The Beatles’ “Abbey Road” remains popular 50 years after release

November 25, 2019

   

“Abbey Road” was the Beatles’ 11th (and last) studio album and remains one of the most culturally iconic albums in music history.    

   

“Abbey Road” was released 50 years ago as of Sept. 27 and remains one of the most captivating albums in terms of style and lyrics. Emily Blake of the Rolling Stone magazine reported that on “Abbey Road'”s 50th anniversary, 81,300 units were sold. The album stands at 14th on Rolling Stone’s top 500 albums list. It was the last album the Beatles released, before the legendary band consisting of Paul McCartney, John Lennon, George Harrison and Ringo Starr would pursue solo careers and join new bands.   

  

“Let It Be” is considered by some to be the last Beatles album, but Lennon leaving during album production made “Abbey Road” the last album with all four members present.   

  

Despite increasing tensions within the band, the album’s production exceeded their previous music releases; “Abbey Road” became the Beatles’ ultimate send-off, according to Joe Lynch of Billboard.  

 

Further drama ensued upon the arrival of starkly negative reviews. In his article “The Beatles: For 15 Minutes, Tremendous” for The New York Times in 1969, Nik Cohn claimed the album was an “unmitigated disaster.” Fifty years later, critics are in favor of the album, “Abbey Road,” which reached No. 1 on the U.K. charts for the first time since its initial release in 1969. 

 

 "It's hard to believe that Abbey Road still holds up after all these years, but then again it's a bloody cool album,” Paul McCartney tweeted after the album reached No. 1 on the chart.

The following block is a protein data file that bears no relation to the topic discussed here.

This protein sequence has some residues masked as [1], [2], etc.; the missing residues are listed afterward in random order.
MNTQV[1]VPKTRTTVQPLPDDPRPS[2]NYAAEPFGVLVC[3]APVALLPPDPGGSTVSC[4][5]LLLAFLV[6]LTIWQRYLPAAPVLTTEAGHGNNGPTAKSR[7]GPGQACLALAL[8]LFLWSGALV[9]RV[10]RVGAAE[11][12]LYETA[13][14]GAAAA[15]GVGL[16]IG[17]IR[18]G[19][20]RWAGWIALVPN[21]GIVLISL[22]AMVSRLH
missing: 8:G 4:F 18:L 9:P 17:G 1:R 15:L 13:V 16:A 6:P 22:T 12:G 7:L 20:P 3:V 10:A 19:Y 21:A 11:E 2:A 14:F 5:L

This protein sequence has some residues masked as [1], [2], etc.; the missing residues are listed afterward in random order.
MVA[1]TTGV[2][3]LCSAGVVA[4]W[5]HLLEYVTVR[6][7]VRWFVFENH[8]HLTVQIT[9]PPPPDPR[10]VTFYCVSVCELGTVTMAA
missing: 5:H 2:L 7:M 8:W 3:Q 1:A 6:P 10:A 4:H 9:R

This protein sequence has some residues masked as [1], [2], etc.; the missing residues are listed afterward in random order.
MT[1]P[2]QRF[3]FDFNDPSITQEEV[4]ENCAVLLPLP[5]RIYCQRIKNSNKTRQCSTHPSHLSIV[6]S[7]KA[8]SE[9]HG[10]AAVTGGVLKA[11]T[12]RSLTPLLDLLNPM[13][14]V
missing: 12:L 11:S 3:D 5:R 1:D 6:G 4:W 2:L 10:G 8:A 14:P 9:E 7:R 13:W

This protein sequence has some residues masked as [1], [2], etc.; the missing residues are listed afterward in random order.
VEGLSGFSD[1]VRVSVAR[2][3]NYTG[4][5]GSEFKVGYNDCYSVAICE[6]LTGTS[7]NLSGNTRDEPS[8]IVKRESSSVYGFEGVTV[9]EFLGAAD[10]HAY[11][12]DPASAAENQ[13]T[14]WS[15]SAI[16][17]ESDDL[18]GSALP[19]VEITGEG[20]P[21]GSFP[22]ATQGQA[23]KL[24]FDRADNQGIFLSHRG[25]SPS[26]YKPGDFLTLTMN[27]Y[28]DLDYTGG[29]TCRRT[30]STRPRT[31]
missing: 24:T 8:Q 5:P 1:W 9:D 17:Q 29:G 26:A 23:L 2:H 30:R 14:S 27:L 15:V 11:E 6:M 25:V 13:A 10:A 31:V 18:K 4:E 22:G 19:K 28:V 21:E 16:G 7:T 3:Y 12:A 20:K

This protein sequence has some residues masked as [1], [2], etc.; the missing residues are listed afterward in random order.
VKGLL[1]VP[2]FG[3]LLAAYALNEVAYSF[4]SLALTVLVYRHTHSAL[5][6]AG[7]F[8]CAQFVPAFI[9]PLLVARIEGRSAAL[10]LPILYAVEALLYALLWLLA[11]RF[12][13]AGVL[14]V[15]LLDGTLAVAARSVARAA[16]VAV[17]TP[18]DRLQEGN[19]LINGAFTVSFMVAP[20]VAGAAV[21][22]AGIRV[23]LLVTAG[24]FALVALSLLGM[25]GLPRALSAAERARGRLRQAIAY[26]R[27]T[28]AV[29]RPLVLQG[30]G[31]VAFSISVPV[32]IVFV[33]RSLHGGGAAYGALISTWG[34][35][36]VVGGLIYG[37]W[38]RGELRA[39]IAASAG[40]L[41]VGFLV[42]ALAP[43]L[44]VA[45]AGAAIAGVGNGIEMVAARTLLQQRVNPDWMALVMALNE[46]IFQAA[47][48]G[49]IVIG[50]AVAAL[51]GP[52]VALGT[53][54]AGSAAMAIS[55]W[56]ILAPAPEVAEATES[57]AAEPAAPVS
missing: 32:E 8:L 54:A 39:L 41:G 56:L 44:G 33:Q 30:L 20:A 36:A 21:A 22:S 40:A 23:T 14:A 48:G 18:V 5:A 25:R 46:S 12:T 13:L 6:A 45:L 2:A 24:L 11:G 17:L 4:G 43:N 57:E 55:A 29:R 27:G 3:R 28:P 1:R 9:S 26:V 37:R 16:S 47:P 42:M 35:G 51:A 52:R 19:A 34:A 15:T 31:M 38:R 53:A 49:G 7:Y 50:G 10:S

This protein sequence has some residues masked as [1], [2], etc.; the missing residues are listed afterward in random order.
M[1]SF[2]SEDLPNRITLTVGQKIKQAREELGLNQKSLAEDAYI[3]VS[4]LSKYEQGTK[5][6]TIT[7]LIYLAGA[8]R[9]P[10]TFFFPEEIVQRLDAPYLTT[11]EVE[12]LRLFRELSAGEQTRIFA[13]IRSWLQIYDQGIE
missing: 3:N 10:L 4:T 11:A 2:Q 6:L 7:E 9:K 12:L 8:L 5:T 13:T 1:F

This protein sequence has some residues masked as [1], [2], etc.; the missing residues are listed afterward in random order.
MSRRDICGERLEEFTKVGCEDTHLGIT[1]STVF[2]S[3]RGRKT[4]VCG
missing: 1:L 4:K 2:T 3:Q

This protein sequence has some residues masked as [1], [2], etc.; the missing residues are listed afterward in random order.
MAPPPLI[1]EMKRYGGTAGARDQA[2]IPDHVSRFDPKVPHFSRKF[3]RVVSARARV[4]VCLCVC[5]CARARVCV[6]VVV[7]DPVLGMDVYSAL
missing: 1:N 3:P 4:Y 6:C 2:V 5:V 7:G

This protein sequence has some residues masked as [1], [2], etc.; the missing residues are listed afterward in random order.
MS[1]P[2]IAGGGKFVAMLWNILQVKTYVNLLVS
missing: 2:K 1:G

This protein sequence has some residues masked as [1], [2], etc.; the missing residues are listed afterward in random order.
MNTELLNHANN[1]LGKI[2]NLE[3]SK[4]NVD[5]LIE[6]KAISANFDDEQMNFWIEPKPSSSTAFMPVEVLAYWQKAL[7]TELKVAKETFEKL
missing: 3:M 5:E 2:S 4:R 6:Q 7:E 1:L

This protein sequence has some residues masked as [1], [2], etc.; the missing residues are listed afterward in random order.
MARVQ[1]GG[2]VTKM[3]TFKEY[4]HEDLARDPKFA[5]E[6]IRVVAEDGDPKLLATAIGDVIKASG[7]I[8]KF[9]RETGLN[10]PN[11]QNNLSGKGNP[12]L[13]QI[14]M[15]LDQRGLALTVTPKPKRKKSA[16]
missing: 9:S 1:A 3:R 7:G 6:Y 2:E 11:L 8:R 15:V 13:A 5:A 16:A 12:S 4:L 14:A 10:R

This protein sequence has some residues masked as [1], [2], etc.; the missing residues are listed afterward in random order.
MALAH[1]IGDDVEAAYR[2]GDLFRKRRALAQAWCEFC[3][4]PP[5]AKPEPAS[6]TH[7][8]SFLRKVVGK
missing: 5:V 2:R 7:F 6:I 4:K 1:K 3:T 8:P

The album starts off with “Come Together,” a classic and heavier sounding rock anthem that became a protest staple with the counterculture of the late ‘60s. The bass-line of “Come Together” gives the song its heavy groove which complements Harrison’s and Lennon’s iconic guitar riffs. The lyrics refer to songs from previous Beatles albums and includes a namedrop of famed Bluesman Muddy Waters.  

 

The song originated as a campaign song for Timothy Leary, former Harvard professor and prominent counterculture figure. At the time, Leary was on the campaign trail for becoming governor of California, competing against Ronald Reagan. Leary’s campaign abruptly ended upon his arrest for possession of marijuana.   

  

The second track, “Something,” along with track seven, “Here Comes the Sun,” were written by George Harrison and are considered to be his best work for the Beatles. Frank Sinatra hailed “Something” as one of the greatest love songs ever written. “Here Comes the Sun” was written by Harrison after dealing with and skipping stressful band meetings.  

 

During a skipped meeting in the springtime, Harrison was wandering around Eric Clapton’s garden and began to write the song after asking Clapton to fetch him a guitar. The song was written after what Harrison called “a very difficult winter, both weather wise and personally.” This is evident in the “Long cold lonely winter” lyrics in the song.   

  

The Beatles were well known for their psychedelic lyrics and sounds from their previous albums, and "Abbey Road” is no different. “Maxwell’s Silver Hammer” and “Octopus’s Garden” introduce the album’s first psychedelic tracks. The backside of the album contains more of the same with “Sun King,” “Mean Mr. Mustard,” and “She Came in Through the Bathroom Window.”   

  

“Abbey Road” is widely considered to be one of the most influential albums of all time. It remains a timeless classic and is continuously revered by music listeners everywhere.  

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